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Inglorious Poster

Film by Quentin Tarantino released August 21, 2009

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Mighty Literary for a Bloodbath!

  • Dec 28, 2009
  • by
Rating:
+5
I mean that as praise. This is an intelligent, witty, ingenious film disguised as sadistic slaughter. Nearly everybody gets killed eventually, except the two who most deserve killing: the German officer Hans Landa, played by Christoph Waltz, and the American (well... Johnny Reb at least) commando officer Aldo Raines, played by Brad Pitt. Meanwhile, Goebels gets killed, Bormann gets killed, Goering gets killed, Emil Jannings gets killed, why, even that nasty little man with the mustache gets killed, and by implication the War is over!

Now, in case anyone doesn't know -- and that's sadly possible, given the quality of education in the USA -- that wasn't what really happened. The War was NOT ended by an act of heroic, individual, suicidal terrorism. It was ended by bombing -- fire-bombing in Europe, A-bombs in Japan -- and by unbelievable soldierly courage on both the Eastern and Western fronts. So what's the point of 'contrafactual' history, even in a film? Well now, why don't you just munch on that question AFTER you've seen the film? What's peculiar and bold about Inglourious Basterds as 'contrafactual' history is that it's backwards. Usually such imagined history starts from a contrafactual premise and then explores the possible contingencies that would result; this film climaxes with the contrafactum, and a deliciously bloody one, with two Jewish American privates machine-gunning the entire Nazi high command and pumping slugs into that little mustached Schweinhund until he looks like my Grandaddy's liverwurst. Tarantino's whole point, I suspect, was to probe and upset the commitment to non-violence and pacifism of people like me. Hey, I'm the audience he had in mind. I so much wanted to join in the massacre! I was thrashing and growling on the sofa till my Swedish farmer uncles thought I was having a seizure.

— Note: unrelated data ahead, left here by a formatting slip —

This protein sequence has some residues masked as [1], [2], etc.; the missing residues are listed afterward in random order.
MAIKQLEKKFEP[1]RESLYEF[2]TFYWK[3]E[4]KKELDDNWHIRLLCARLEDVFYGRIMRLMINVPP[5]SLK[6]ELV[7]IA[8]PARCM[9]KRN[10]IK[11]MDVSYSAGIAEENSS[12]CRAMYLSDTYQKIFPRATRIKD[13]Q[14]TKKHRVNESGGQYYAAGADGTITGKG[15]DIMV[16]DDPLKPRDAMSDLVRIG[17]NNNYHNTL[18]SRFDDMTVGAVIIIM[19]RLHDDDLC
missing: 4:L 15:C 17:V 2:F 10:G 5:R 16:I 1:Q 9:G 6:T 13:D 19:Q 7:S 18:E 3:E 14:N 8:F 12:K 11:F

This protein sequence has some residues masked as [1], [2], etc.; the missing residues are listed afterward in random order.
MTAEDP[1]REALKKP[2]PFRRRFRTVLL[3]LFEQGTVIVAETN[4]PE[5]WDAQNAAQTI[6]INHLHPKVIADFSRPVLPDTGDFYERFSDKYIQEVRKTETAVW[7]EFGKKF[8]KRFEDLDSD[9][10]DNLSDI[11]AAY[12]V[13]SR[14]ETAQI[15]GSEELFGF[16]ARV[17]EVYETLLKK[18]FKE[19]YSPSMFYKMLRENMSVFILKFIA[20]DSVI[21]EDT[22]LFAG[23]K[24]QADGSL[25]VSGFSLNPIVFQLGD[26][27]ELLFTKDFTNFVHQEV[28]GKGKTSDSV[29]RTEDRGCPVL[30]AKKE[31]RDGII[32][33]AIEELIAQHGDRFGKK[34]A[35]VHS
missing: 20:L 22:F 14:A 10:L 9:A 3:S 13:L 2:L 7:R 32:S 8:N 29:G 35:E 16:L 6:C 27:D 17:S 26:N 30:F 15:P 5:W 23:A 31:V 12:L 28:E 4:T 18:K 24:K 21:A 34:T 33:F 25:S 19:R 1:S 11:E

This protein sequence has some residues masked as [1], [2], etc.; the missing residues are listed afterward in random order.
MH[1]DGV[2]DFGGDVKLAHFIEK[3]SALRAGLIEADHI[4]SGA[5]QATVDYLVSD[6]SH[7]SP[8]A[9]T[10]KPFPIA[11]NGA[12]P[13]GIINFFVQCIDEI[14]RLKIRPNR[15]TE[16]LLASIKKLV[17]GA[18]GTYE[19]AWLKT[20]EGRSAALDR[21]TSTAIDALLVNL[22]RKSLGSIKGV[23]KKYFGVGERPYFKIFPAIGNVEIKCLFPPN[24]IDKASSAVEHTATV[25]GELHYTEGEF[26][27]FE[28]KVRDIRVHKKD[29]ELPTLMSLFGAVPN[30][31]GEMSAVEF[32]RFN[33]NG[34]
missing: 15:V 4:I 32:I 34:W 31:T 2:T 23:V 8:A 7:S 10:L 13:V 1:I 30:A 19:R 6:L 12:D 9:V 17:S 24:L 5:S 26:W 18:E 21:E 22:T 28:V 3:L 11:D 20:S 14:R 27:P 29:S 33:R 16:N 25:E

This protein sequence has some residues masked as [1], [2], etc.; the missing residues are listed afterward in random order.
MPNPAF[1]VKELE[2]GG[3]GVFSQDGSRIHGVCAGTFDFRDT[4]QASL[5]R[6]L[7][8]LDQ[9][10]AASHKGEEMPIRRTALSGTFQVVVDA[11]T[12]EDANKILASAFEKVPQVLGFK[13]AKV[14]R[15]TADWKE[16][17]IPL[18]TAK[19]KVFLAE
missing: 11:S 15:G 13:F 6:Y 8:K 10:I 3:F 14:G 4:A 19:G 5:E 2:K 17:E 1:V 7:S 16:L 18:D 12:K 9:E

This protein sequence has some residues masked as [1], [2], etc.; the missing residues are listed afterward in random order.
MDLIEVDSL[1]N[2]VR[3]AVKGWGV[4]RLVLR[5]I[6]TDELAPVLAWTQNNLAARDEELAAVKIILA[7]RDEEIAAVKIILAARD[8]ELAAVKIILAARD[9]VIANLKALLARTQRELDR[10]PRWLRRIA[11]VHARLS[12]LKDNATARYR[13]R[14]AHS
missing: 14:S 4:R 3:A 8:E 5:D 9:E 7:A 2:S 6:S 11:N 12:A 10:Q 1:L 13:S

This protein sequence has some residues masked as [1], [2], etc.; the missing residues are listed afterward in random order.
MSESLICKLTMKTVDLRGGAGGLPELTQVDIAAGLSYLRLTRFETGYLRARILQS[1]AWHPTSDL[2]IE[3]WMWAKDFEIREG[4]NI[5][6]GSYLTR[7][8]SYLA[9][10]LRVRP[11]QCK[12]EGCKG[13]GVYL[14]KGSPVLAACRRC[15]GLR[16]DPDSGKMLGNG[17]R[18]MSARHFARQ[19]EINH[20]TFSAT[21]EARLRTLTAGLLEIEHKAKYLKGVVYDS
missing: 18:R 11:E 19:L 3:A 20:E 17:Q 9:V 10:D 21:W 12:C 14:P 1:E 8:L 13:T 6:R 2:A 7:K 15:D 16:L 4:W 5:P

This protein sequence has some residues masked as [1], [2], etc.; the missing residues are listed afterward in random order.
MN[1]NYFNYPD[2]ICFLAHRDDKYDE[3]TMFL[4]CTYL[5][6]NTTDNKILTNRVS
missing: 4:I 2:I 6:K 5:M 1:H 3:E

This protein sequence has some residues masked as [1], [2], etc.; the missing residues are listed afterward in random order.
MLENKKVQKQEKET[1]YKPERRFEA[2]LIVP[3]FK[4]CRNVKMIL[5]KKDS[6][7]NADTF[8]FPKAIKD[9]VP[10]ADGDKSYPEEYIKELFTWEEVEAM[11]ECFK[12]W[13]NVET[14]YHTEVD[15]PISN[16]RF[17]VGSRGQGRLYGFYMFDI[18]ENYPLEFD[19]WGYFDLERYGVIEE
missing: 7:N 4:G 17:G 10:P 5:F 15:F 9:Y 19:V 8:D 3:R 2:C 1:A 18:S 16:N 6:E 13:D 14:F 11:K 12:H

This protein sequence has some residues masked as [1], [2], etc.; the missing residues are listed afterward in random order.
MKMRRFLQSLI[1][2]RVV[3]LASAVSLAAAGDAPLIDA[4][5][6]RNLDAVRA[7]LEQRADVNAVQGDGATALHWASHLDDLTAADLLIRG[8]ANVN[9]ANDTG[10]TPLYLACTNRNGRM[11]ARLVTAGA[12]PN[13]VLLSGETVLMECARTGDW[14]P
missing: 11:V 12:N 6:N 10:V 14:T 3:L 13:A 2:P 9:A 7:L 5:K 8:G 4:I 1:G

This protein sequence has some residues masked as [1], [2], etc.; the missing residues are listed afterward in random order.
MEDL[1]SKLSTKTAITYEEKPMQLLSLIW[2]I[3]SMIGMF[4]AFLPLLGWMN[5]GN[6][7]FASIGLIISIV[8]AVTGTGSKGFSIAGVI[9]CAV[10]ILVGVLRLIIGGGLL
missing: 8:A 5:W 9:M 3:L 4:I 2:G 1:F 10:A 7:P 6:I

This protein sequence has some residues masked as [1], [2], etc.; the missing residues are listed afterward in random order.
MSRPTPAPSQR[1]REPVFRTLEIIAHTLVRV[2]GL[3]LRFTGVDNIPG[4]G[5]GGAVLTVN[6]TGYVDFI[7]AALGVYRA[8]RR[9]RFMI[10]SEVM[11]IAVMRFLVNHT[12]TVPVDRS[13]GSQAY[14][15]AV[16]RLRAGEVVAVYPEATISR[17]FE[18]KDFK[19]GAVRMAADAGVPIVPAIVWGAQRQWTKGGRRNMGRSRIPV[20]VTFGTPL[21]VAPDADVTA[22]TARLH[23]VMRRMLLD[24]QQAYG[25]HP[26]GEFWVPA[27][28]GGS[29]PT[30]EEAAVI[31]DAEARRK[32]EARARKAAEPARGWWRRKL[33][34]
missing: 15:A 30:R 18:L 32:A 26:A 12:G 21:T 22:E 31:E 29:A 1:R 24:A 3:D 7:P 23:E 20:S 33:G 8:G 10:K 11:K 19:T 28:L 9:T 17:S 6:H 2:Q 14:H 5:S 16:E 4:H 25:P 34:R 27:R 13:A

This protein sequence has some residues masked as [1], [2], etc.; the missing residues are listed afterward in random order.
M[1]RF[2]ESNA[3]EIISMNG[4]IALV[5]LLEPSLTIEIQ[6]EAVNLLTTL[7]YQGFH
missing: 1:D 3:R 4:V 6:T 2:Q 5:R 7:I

In simpler terms, this film is about the ambiguity of being one of the Good Guys. Both Black and White turn out to be shades of gray.

By the way, Tarantino must have had me personally in mind when he scripted this film. The arch-villain Hans Landa spoke German, English, French, and Italian, and so do I. And he enunciated all of them with clarity; how often does that happen in a film today? Landa's multi-linguism might have made me sympathetic to him, except that he was the nastiest piece of work imaginable, a complete libertarian opportunist double-dealing sadist; even his eventual betrayal of his own foul cause wasn't enough to make me not want to see him masticated by rodents. Actor Christoph Waltz NEEDS some kind of Oscar for his performance; he dominated every scene in which he appeared. Hating Landa made the whole film worthwhile.